Tomac is the 23rd champion in the history of the 250/450 AMA Supercross Series, in existence since 1974. He is also the first champion from Colorado.
Tomac is also the oldest rider ever to win his first SX title, as he was 27 years, 7 months, 7 days old last Sunday. Before him the Dutch rider Pierre Karsmakers, the first-ever SX Champion, born in 1946, became champion in 1974 at 27 years, 7 months, 4 days old.
Tomac needed the most time to get his first SX title, competing in 114 main events in 450 SX. It was another Kawasaki legend, Jeff Ward who clinched his maiden title in 1985, in his 74th race.
Tomac has 34 SX wins now, matching him with Ryan Dungey, who has four 450SX titles as a result. Before Tomac it was James Stewart who had the most wins before earning his first 450SX title. In 2007 Bubba got his first title having won 23 main events.
Finally, Tomac is the first rider who became a father before winning his first 450 SX title. Tomac’s first child, a daughter, was born on April 26. Coincidentally, he became champion on Father’s Day!
Chad Reed's Records (Andras Hegyi)
Last Sunday afternoon, Chad Reed said goodbye. The Australian finished his very long and successful career holding a lot of records in Monster Energy AMA Supercross and other series and events. He left as the best Australian motocross racer of all time.
* In the history of AMA Supercross, in existence since 1974, Chad Reed took part in the most premier class main events, 265 races.
* Reed collected the most podiums, 132 in all.
* Last year in Detroit, Reed became the oldest podium finisher at 36 years, 11 months, 8 days.
* Reed's 35 wins in the 250/450SX are the most for anyone on a Yamaha, as are his 90 podiums on the blue brand.
* Reed's 44 wins are the most for any international rider.
* Reed is the only rider to win aboard four different brands: Yamaha, Suzuki, Kawasaki, and Honda.
* Reed is the only rider to race riding with six different brands: Yamaha, Kawasaki, Honda, Suzuki, Husqvarna, and KTM.
* Reed was able to win in a record 11 different seasons: 2003-09, 2011-'12, 2014-'15.
* Reed is the only AMA Pro Motocross Champion ever from Australia, as he won the 450 MX title in 2009, as well as the only winner in 250/450 SX, as well as 125/250 SX.
* Reed was the only Australian to win the old U.S. Open of Supercross, in existence between 1998 and '09. He won in both 2003 and '04.
* In the history of the 250/MX1/MXGP FIM World Championship, in existence since 1962, Reed is only one Australian to get GP-win and moto win. He is also the only Aussie to win the Bercy Supercross in France, and in existence since 1984. He won there in 2007.
THE AUGUST 2020 ISSUE OF RACER X MAGAZINE IS NOW AVAILABLE
HEY, WATCH IT!
Andrew Short hits supercross whoops on his Yamaha WR450F Rally.
Ken Roczen explains supercross to Autoweek
Steve Matthes also sat down with Swap Moto Live’s Donn Maeda to talk about starting the new website, the old Transworld MX and MX Racer days, his brother Ross, and more.
When the dust (somewhat literally) settled on Sunday's Monster Energy AMA Supercross finale in Salt Lake City, Monster Energy Kawasaki's Eli Tomac, GEICO Honda's Chase Sexton, and Monster Energy/Star Racing Yamaha's Dylan Ferrandis were holding #1 plates. It wasn't an easy road, and Sexton and Ferrandis had to silence some detractors—and Tomac had to erase the demons of past 450SX seasons. After the race, Tomac and Ferrandis met with the media to answer questions. Sexton was scheduled to arrive but apparently was too busy celebrating!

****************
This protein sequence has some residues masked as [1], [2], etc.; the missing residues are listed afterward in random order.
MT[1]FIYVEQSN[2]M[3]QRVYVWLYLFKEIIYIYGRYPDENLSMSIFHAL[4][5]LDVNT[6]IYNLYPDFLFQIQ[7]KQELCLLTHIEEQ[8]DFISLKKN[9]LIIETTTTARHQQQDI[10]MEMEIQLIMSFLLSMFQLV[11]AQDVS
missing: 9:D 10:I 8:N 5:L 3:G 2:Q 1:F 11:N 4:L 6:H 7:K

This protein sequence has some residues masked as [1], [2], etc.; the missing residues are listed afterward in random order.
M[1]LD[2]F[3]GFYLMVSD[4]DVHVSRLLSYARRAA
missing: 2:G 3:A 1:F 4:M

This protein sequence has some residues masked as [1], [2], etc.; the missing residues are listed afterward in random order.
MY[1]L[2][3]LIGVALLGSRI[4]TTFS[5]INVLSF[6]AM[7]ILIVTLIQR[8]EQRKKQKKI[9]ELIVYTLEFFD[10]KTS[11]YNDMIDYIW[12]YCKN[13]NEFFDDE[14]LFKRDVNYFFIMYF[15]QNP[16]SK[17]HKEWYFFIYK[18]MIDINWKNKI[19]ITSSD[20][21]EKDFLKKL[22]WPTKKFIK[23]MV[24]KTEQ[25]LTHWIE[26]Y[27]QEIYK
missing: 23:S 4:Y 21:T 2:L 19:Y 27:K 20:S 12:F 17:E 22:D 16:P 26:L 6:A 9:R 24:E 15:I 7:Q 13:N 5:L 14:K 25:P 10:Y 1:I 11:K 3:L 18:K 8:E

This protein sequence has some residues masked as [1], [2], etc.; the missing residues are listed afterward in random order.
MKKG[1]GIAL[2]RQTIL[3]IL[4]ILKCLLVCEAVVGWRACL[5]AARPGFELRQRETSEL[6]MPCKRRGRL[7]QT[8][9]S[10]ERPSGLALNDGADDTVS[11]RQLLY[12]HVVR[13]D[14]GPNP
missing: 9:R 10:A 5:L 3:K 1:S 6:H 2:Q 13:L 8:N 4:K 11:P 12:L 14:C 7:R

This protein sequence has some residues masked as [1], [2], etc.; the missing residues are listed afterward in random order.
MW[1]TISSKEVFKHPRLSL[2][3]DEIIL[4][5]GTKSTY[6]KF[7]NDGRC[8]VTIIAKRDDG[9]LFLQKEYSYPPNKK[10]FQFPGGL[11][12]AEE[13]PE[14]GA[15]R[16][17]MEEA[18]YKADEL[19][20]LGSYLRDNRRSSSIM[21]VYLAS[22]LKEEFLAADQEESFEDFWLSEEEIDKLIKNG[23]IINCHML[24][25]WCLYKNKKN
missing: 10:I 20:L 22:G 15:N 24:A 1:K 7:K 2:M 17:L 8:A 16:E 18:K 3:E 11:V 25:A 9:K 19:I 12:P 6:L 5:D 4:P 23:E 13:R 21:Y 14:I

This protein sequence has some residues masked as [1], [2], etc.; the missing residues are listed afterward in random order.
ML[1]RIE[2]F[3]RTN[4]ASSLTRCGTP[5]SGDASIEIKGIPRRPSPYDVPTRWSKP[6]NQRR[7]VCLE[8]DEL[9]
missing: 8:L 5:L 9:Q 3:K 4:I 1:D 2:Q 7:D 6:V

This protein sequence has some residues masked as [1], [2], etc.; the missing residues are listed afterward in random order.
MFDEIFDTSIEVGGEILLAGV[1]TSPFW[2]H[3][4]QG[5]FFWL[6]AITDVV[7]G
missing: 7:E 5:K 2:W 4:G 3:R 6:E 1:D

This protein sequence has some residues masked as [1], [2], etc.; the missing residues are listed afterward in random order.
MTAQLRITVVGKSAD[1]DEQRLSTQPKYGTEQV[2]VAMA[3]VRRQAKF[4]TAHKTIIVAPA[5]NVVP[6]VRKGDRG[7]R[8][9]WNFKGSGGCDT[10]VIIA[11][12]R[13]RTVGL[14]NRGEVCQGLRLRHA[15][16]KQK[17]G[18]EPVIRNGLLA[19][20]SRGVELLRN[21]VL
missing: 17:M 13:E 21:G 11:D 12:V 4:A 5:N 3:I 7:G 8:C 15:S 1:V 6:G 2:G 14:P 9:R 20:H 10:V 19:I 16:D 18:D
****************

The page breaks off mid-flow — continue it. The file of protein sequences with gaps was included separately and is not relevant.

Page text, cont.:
NBC Sports' Daniel Blair hosted the press conference, but Racer X's Jason Weigandt, Mitch Kendra, and Aaron Hansel were in attendance.
This week on the Main Event Moto Podcast, Daniel Blair, "Snap-On" Dan Colvin, and Producer Joe talk about the final round of the 2020 Monster Energy AMA Supercross Championship in Salt Lake City. We think Daniel actually was back at the home studio for this episode. Same cruddy show, either way. Anyway, hang out with them as Daniel focuses on the headlines in the sport and sometimes it goes off the rails.
And if you haven’t already, check out the first few Racer X Read Alouds, where our staff read their Racer X Magazine feature out loud.
“Supercross Rider Ken Roczen Tells Us How to Fly a Motorcycle”—Autoweek.com
“It is so hot at the Grand Canyon National Park that your shoes could melt”—CNN Weather
Australian Motocross Nationals
COVID-19 is threatening the Australian Motocross Nationals, and now longtime promotion group Williams Event Management has decided to cede its position running the series. WEM had already announced the 2020 season would be its last at the top, however with organizing this year's events growing more and more complicated, WEM doesn't see a path forward.
“In early June I was quite optimistic that we would see a road forward, but certainly, over the last 10 days has seemed more and more impossible," said WEM director Kevin Williams. "I feel I have been consistent from day one when we postponed the series, giving everyone the best opportunity to move forward and there’s certainly been times where that looked like it was going to be very favourable."
The issue is simple: the races can't take place without fans, but finding a path that allows fans is very difficult at this time. Many expect Motorcycling Australia to take the events in house in the future. For the full story on this topic, check out MotoOnline.com.
Thanks for reading Racerhead. Wash your hands! Wear a mask! See you at the races!